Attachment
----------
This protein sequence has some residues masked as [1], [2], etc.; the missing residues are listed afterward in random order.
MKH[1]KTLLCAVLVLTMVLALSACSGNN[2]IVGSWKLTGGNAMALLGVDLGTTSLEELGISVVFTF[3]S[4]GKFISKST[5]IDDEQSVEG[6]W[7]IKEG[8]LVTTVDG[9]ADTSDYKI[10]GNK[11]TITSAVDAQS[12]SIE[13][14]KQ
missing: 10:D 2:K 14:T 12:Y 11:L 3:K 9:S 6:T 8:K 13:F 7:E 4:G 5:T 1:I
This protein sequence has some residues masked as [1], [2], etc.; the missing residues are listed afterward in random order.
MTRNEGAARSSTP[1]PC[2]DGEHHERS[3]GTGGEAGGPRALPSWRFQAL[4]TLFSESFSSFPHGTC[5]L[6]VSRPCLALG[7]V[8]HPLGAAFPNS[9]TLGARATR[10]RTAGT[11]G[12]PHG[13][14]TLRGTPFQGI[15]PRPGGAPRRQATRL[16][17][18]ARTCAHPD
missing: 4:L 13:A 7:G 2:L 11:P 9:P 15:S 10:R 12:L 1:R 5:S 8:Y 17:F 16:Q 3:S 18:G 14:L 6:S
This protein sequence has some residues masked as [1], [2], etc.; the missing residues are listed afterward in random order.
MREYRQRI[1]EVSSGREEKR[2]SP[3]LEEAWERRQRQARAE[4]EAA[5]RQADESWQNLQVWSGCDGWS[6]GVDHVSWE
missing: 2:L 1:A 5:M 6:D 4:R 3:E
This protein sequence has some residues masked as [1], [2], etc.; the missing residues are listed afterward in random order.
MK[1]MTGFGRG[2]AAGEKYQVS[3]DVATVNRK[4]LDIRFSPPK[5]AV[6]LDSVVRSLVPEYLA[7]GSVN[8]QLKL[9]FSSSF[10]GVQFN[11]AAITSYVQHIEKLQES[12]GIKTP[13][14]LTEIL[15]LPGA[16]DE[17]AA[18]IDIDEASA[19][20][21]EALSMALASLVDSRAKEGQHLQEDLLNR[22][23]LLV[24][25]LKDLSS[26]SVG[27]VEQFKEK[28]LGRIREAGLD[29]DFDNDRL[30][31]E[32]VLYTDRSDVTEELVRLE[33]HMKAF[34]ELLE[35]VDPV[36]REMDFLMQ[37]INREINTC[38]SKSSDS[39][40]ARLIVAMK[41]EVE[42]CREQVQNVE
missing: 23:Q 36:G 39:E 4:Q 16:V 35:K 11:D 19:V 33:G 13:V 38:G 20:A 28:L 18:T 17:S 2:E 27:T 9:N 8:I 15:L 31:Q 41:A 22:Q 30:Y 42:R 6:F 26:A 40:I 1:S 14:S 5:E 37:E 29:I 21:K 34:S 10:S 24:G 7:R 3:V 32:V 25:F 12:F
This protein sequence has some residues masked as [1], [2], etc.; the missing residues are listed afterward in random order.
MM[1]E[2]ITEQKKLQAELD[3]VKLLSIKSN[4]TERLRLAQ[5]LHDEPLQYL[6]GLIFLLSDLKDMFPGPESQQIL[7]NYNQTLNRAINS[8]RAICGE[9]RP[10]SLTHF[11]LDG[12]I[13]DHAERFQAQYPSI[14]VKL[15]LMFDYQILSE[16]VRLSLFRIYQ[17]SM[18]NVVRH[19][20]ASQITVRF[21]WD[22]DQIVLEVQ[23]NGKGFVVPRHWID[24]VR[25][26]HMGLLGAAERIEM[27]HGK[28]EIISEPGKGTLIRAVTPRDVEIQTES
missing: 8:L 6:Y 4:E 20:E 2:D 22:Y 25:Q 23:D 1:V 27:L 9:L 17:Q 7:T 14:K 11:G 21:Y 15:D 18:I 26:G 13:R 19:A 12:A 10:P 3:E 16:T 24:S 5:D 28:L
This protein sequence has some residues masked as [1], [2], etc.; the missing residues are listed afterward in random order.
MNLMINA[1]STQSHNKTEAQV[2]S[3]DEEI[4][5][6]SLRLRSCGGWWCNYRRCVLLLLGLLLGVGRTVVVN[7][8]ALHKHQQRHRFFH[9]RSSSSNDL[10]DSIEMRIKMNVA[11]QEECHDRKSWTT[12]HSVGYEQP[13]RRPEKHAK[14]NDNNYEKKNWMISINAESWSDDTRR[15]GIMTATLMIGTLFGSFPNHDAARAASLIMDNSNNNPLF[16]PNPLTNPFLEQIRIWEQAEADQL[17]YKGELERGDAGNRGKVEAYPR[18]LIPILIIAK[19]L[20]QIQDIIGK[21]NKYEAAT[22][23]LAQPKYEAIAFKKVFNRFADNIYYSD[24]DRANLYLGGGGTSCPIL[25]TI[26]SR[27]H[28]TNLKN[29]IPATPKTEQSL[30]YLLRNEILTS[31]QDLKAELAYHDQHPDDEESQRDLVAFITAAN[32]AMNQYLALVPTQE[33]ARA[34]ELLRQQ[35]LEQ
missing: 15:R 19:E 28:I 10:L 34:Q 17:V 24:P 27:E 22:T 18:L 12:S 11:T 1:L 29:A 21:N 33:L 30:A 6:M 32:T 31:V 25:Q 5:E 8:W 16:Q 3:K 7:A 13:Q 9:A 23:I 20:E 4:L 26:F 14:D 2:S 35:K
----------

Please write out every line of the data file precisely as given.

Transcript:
This protein sequence has some residues masked as [1], [2], etc.; the missing residues are listed afterward in random order.
MKH[1]KTLLCAVLVLTMVLALSACSGNN[2]IVGSWKLTGGNAMALLGVDLGTTSLEELGISVVFTF[3]S[4]GKFISKST[5]IDDEQSVEG[6]W[7]IKEG[8]LVTTVDG[9]ADTSDYKI[10]GNK[11]TITSAVDAQS[12]SIE[13][14]KQ
missing: 10:D 2:K 14:T 12:Y 11:L 3:K 9:S 6:T 8:K 13:F 7:E 4:G 5:T 1:I
This protein sequence has some residues masked as [1], [2], etc.; the missing residues are listed afterward in random order.
MTRNEGAARSSTP[1]PC[2]DGEHHERS[3]GTGGEAGGPRALPSWRFQAL[4]TLFSESFSSFPHGTC[5]L[6]VSRPCLALG[7]V[8]HPLGAAFPNS[9]TLGARATR[10]RTAGT[11]G[12]PHG[13][14]TLRGTPFQGI[15]PRPGGAPRRQATRL[16][17][18]ARTCAHPD
missing: 4:L 13:A 7:G 2:L 11:P 9:P 15:S 10:R 12:L 1:R 5:S 8:Y 17:F 16:Q 3:S 18:G 14:L 6:S
This protein sequence has some residues masked as [1], [2], etc.; the missing residues are listed afterward in random order.
MREYRQRI[1]EVSSGREEKR[2]SP[3]LEEAWERRQRQARAE[4]EAA[5]RQADESWQNLQVWSGCDGWS[6]GVDHVSWE
missing: 2:L 1:A 5:M 6:D 4:R 3:E
This protein sequence has some residues masked as [1], [2], etc.; the missing residues are listed afterward in random order.
MK[1]MTGFGRG[2]AAGEKYQVS[3]DVATVNRK[4]LDIRFSPPK[5]AV[6]LDSVVRSLVPEYLA[7]GSVN[8]QLKL[9]FSSSF[10]GVQFN[11]AAITSYVQHIEKLQES[12]GIKTP[13][14]LTEIL[15]LPGA[16]DE[17]AA[18]IDIDEASA[19][20][21]EALSMALASLVDSRAKEGQHLQEDLLNR[22][23]LLV[24][25]LKDLSS[26]SVG[27]VEQFKEK[28]LGRIREAGLD[29]DFDNDRL[30][31]E[32]VLYTDRSDVTEELVRLE[33]HMKAF[34]ELLE[35]VDPV[36]REMDFLMQ[37]INREINTC[38]SKSSDS[39][40]ARLIVAMK[41]EVE[42]CREQVQNVE
missing: 23:Q 36:G 39:E 4:Q 16:V 35:K 11:D 19:V 33:G 13:V 38:G 20:A 28:L 18:T 17:S 2:E 27:T 9:N 8:I 15:L 31:Q 41:A 22:Q 30:Y 42:R 6:F 26:A 40:I 1:S 14:S 5:E 37:E 29:I 21:K 34:S 10:S 24:G 7:R 3:V 32:V 25:F 12:F
This protein sequence has some residues masked as [1], [2], etc.; the missing residues are listed afterward in random order.
MM[1]E[2]ITEQKKLQAELD[3]VKLLSIKSN[4]TERLRLAQ[5]LHDEPLQYL[6]GLIFLLSDLKDMFPGPESQQIL[7]NYNQTLNRAINS[8]RAICGE[9]RP[10]SLTHF[11]LDG[12]I[13]DHAERFQAQYPSI[14]VKL[15]LMFDYQILSE[16]VRLSLFRIYQ[17]SM[18]NVVRH[19][20]ASQITVRF[21]WD[22]DQIVLEVQ[23]NGKGFVVPRHWID[24]VR[25][26]HMGLLGAAERIEM[27]HGK[28]EIISEPGKGTLIRAVTPRDVEIQTES
missing: 8:L 6:Y 4:E 20:E 2:D 22:Y 25:Q 23:D 1:V 27:L 9:L 17:Q 7:T 14:K 11:G 21:Y 15:D 18:I 26:G 13:R 19:A 12:A 10:P 3:E 16:T 24:S 5:D 28:L
This protein sequence has some residues masked as [1], [2], etc.; the missing residues are listed afterward in random order.
MNLMINA[1]STQSHNKTEAQV[2]S[3]DEEI[4][5][6]SLRLRSCGGWWCNYRRCVLLLLGLLLGVGRTVVVN[7][8]ALHKHQQRHRFFH[9]RSSSSNDL[10]DSIEMRIKMNVA[11]QEECHDRKSWTT[12]HSVGYEQP[13]RRPEKHAK[14]NDNNYEKKNWMISINAESWSDDTRR[15]GIMTATLMIGTLFGSFPNHDAARAASLIMDNSNNNPLF[16]PNPLTNPFLEQIRIWEQAEADQL[17]YKGELERGDAGNRGKVEAYPR[18]LIPILIIAK[19]L[20]QIQDIIGK[21]NKYEAAT[22][23]LAQPKYEAIAFKKVFNRFADNIYYSD[24]DRANLYLGGGGTSCPIL[25]TI[26]SR[27]H[28]TNLKN[29]IPATPKTEQSL[30]YLLRNEILTS[31]QDLKAELAYHDQHPDDEESQRDLVAFITAAN[32]AMNQYLALVPTQE[33]ARA[34]ELLRQQ[35]LEQ
missing: 15:R 19:E 28:I 10:L 34:Q 17:V 24:P 27:E 22:T 18:L 12:S 11:T 1:L 29:A 21:N 33:L 30:A 6:M 32:T 31:V 25:Q 5:E 8:W 16:Q 3:K 7:A 13:Q 9:A 23:I 20:E 4:L 26:F 14:D 2:S 35:K